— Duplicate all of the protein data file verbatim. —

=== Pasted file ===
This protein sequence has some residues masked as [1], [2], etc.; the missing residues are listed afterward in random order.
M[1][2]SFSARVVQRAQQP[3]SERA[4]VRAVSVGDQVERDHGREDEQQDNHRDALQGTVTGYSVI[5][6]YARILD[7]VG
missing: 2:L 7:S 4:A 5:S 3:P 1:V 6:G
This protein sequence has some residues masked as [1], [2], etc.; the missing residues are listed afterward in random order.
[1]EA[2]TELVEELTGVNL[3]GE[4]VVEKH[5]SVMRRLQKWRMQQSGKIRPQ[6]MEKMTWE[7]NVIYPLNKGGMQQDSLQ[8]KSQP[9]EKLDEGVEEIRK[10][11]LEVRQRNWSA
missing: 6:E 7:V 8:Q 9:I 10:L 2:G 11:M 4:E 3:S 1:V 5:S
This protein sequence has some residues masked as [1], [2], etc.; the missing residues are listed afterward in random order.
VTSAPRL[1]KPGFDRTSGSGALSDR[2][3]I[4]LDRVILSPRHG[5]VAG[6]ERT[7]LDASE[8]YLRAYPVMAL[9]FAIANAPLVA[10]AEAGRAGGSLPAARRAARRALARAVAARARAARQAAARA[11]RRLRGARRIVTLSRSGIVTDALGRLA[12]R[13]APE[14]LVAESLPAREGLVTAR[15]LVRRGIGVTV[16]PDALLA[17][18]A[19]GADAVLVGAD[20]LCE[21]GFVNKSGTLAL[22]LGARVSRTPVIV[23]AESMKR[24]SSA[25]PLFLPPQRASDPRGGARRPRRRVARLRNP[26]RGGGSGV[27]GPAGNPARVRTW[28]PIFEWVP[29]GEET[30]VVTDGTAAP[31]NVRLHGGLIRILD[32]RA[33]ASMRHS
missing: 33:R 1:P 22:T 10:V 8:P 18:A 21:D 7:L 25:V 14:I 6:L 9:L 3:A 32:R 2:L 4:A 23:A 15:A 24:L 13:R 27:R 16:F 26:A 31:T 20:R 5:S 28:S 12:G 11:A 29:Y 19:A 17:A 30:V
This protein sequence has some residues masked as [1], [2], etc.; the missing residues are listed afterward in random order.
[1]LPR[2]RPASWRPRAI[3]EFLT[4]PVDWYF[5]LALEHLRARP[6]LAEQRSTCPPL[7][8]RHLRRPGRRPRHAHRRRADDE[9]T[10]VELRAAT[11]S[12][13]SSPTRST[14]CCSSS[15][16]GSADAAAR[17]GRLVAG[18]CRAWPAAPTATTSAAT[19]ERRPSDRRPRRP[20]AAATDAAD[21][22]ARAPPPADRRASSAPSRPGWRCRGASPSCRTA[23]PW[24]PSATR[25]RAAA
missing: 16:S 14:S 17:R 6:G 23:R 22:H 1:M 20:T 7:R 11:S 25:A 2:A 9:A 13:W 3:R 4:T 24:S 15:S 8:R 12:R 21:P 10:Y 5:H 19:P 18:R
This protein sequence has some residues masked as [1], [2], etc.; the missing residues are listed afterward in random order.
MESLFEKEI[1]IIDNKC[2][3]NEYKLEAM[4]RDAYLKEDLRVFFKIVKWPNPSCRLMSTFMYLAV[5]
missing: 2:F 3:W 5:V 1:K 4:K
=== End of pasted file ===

This protein sequence has some residues masked as [1], [2], etc.; the missing residues are listed afterward in random order.
M[1][2]SFSARVVQRAQQP[3]SERA[4]VRAVSVGDQVERDHGREDEQQDNHRDALQGTVTGYSVI[5][6]YARILD[7]VG
missing: 2:L 7:S 4:A 5:S 3:P 1:V 6:G
This protein sequence has some residues masked as [1], [2], etc.; the missing residues are listed afterward in random order.
[1]EA[2]TELVEELTGVNL[3]GE[4]VVEKH[5]SVMRRLQKWRMQQSGKIRPQ[6]MEKMTWE[7]NVIYPLNKGGMQQDSLQ[8]KSQP[9]EKLDEGVEEIRK[10][11]LEVRQRNWSA
missing: 6:E 7:V 8:Q 9:I 10:L 2:G 11:M 4:E 3:S 1:V 5:S
This protein sequence has some residues masked as [1], [2], etc.; the missing residues are listed afterward in random order.
VTSAPRL[1]KPGFDRTSGSGALSDR[2][3]I[4]LDRVILSPRHG[5]VAG[6]ERT[7]LDASE[8]YLRAYPVMAL[9]FAIANAPLVA[10]AEAGRAGGSLPAARRAARRALARAVAARARAARQAAARA[11]RRLRGARRIVTLSRSGIVTDALGRLA[12]R[13]APE[14]LVAESLPAREGLVTAR[15]LVRRGIGVTV[16]PDALLA[17][18]A[19]GADAVLVGAD[20]LCE[21]GFVNKSGTLAL[22]LGARVSRTPVIV[23]AESMKR[24]SSA[25]PLFLPPQRASDPRGGARRPRRRVARLRNP[26]RGGGSGV[27]GPAGNPARVRTW[28]PIFEWVP[29]GEET[30]VVTDGTAAP[31]NVRLHGGLIRILD[32]RA[33]ASMRHS
missing: 33:R 1:P 22:T 10:V 8:P 18:A 21:D 7:L 25:V 14:I 6:L 9:L 3:A 32:R 2:L 4:A 23:A 15:A 24:L 13:R 27:R 16:F 26:A 31:T 20:R 5:S 28:S 12:G 11:A 29:Y 19:A 17:A 30:V
This protein sequence has some residues masked as [1], [2], etc.; the missing residues are listed afterward in random order.
[1]LPR[2]RPASWRPRAI[3]EFLT[4]PVDWYF[5]LALEHLRARP[6]LAEQRSTCPPL[7][8]RHLRRPGRRPRHAHRRRADDE[9]T[10]VELRAAT[11]S[12][13]SSPTRST[14]CCSSS[15][16]GSADAAAR[17]GRLVAG[18]CRAWPAAPTATTSAAT[19]ERRPSDRRPRRP[20]AAATDAAD[21][22]ARAPPPADRRASSAPSRPGWRCRGASPSCRTA[23]PW[24]PSATR[25]RAAA
missing: 16:S 14:S 17:R 6:G 23:R 22:H 1:M 20:T 7:R 11:S 25:A 2:A 9:A 13:W 3:R 4:T 24:S 15:S 8:R 12:R 21:P 10:Y 5:H 19:P 18:R
This protein sequence has some residues masked as [1], [2], etc.; the missing residues are listed afterward in random order.
MESLFEKEI[1]IIDNKC[2][3]NEYKLEAM[4]RDAYLKEDLRVFFKIVKWPNPSCRLMSTFMYLAV[5]
missing: 2:F 3:W 5:V 1:K 4:K